If you haven’t started contributing to a retirement account yet, don’t panic. Saving for the future can be overwhelming when you’re struggling with caring for a family, paying a mortgage and covering bills. However, a financial advisor who specializes in working with interns and residents can help you find room in your budget to save now so you don’t miss out on the benefits of an employer-matched retirement program. Contact the financial experts at Larson Financial Group today at 314-787-7399 to learn more about investment options for residents.

Choosing a Student Repayment Plan in Residency How to Lessen Your Burden and Reduce Your Debt

You’ve been warned over and over how stressful residency can be financially, but you never realize how taxing it can be until you’re actually in the trenches. While you’re trying to manage never-ending work weeks, a flood of patients, and overwhelming pressure, Sallie Mae and Wells Fargo are right next to you in the exam room, making sure you don’t forget about them, too.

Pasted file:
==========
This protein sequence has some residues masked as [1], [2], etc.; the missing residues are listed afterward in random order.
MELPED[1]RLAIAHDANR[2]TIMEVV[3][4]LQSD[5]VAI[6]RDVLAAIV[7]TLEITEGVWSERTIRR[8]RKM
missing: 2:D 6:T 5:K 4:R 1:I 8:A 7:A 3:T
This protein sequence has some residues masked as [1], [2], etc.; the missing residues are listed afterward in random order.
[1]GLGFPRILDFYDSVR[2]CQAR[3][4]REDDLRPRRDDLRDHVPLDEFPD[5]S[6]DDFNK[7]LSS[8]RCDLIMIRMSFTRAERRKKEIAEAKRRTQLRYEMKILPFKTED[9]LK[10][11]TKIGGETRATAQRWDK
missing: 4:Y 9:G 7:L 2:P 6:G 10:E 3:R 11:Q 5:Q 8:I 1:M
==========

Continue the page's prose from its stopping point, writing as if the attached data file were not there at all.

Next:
For most residents, their plan to pay off those medical school loans comes down to making monthly payments and praying there’s enough money left over to splurge on a Starbucks Venti to get through another 14-hour workday. However, by meeting with a financial professional in those weeks between graduation and your residency start date, you can save hundreds of dollars each month and thousands of dollars over the course of your career.

Smarter financial planning from day one

While medical school trained you for your career, it most likely didn’t share the strategies necessary to take on the financial challenges faced after graduation. Larson Financial Group’s Doctor Without Quarters program suggests every med school graduate take three important steps to navigate the evolving federal loan landscape to protect their financial future.

  1. Develop your monthly budget. Determine how much money you can allocate to your student loan payments when taking into account your current living expenses.
  2. Understand the payoff options available to you. Depending on your career path, you may be eligible for a “Forgiveness Protection Plan” (FPP), an accelerated payment plan or refinancing.